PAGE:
Control Group — A Step-by-Step Guide

Time to read: 5 Minutes
Control-group-Definition

Scientific experiments are a core part of learning new information, supporting hypotheses, and understanding the effectiveness of current methods as you find new techniques to use. Variables1 and control groups are essential here as they help scientists draw valid conclusions that, in turn, help in finding the accuracy of results.

This article discusses control groups, how different experiments require different groups, frequently asked questions (FAQs), and the importance of having such groups.

Control Group – In a Nutshell

Control groups are essential in driving any experiment when you use the design effectively. However, if you haven’t accounted for all the differences between the control and treatment groups, it leads to confounding instead of independent variables. You can minimize these risks by using:

  • The experimental design to account for any potential confounding variable.
  • Randomly placed subjects in control and treatment groups.
  • Double-blinding2 to prevent members in each group from adjusting their behaviors based on the group you placed them.

Definition: Control Group

A control group is a group of factors that aren’t subject to change during an experiment. In a scientific experiment, an independent variable remains constant in the control group and changes in the treatment group. These groups help establish a cause-and-effect relationship between the dependent and the independent variable.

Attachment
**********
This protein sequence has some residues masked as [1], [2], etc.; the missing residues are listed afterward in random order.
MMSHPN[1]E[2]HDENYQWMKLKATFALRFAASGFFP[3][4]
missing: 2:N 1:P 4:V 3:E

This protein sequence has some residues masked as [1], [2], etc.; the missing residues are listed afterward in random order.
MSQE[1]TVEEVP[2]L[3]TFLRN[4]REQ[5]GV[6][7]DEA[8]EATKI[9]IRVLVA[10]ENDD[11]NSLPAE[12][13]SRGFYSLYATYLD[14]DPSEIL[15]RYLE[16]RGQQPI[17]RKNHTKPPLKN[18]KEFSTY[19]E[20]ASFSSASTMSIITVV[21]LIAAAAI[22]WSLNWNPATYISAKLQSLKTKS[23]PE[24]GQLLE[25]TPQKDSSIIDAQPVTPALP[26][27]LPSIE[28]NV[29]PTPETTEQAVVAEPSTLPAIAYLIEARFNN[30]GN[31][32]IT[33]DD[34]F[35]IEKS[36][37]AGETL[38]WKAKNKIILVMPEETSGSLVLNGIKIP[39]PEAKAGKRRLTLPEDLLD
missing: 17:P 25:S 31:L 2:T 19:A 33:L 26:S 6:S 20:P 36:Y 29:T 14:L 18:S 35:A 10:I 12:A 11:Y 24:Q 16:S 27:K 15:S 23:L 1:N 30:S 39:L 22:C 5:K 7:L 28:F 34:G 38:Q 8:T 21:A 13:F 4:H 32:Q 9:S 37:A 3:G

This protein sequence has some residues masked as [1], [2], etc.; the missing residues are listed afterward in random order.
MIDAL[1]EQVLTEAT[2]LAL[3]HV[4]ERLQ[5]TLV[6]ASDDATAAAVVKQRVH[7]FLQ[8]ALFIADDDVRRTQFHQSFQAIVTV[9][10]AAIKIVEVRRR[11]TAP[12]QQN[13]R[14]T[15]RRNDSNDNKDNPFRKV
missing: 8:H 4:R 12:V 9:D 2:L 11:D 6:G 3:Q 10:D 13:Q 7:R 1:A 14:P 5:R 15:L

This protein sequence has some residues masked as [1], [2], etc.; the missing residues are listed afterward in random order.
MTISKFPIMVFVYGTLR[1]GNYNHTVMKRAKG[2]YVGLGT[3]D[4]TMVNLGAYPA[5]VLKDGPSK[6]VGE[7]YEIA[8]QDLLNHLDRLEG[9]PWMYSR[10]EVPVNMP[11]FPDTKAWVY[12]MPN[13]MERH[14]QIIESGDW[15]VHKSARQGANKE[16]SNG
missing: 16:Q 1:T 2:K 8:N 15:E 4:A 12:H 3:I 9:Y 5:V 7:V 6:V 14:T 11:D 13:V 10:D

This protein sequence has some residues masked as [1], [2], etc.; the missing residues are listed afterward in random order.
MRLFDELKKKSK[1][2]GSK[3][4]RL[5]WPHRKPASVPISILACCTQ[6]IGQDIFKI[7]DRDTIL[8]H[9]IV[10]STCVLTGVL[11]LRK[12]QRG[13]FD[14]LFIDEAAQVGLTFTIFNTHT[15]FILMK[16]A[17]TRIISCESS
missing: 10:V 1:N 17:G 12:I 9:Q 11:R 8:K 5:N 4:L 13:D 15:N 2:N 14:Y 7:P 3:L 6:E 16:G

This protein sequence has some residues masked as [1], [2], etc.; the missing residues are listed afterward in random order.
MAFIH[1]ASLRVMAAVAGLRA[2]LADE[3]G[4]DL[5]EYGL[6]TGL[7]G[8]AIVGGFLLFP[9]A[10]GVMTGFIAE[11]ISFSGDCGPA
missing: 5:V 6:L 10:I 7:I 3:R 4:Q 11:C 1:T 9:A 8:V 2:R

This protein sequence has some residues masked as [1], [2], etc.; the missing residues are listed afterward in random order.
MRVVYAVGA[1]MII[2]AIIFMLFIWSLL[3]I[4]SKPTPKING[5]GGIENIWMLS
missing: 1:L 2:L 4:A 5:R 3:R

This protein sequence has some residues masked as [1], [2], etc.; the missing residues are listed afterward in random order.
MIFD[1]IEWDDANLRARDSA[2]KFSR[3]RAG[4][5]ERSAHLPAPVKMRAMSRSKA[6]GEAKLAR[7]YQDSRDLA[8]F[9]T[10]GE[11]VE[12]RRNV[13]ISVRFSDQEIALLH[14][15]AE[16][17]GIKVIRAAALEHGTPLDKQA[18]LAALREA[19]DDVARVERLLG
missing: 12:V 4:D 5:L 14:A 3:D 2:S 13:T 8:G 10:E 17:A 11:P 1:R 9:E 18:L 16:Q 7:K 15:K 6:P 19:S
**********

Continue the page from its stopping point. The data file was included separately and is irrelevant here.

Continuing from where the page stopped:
If the dependent variable shows any changes, you can attribute it to the independent variable. For example, such groups in medical experiments receive placebo pills instead of standard medications.

The control group in experiments

Control groups are crucial for any experimental design3 to work. In an experiment to find new treatments, researchers usually divide the participants into at least two groups:

  • Treatment or Experimental Group: The participants who received the medication that’s being tested
  • Control Group: The participants received placebo, standard treatment with already known effects, or no treatment.

The treatment used in these experiments are variables manipulated by the researchers and usually depends on the research performed. For example, medical experiments may test new therapies or drugs, while a public policy study may have a new social policy.

To conduct a well-designed experiment, ensure to keep all variables constant between the two groups except the treatment. This way, you can easily measure the extent of the treatment without interference from any confounding variable.

Example 1:

Suppose you’re interested in knowing whether students perform better when paid. In that case, you could assemble several students and divide them into control and experimental groups, as follows:

Students in the experimental group receive money for getting high grades while,

Students in the control group don’t receive any payment.

Comparing records from the two groups lets you understand if monetary incentives motivate students to improve school performance.

Furthermore, some studies may involve more than one control or treatment group. This happens when researchers want to compare a treatment to several alternatives or study multiple treatments simultaneously.

Example 2:

Suppose you’ve created a medication for treating addictions. In that case, you could run this experiment using two control and treatment groups as follows:

  • You give the new pill to the treatment group
  • Group 1 receives a placebo
  • Group 2 gets medication already approved for treating addictions

When comparing the results, you could attribute any changes between the groups to the pill they used, as shown below:

  • The control and treatment group 1 show the pill’s effectiveness compared to no treatment.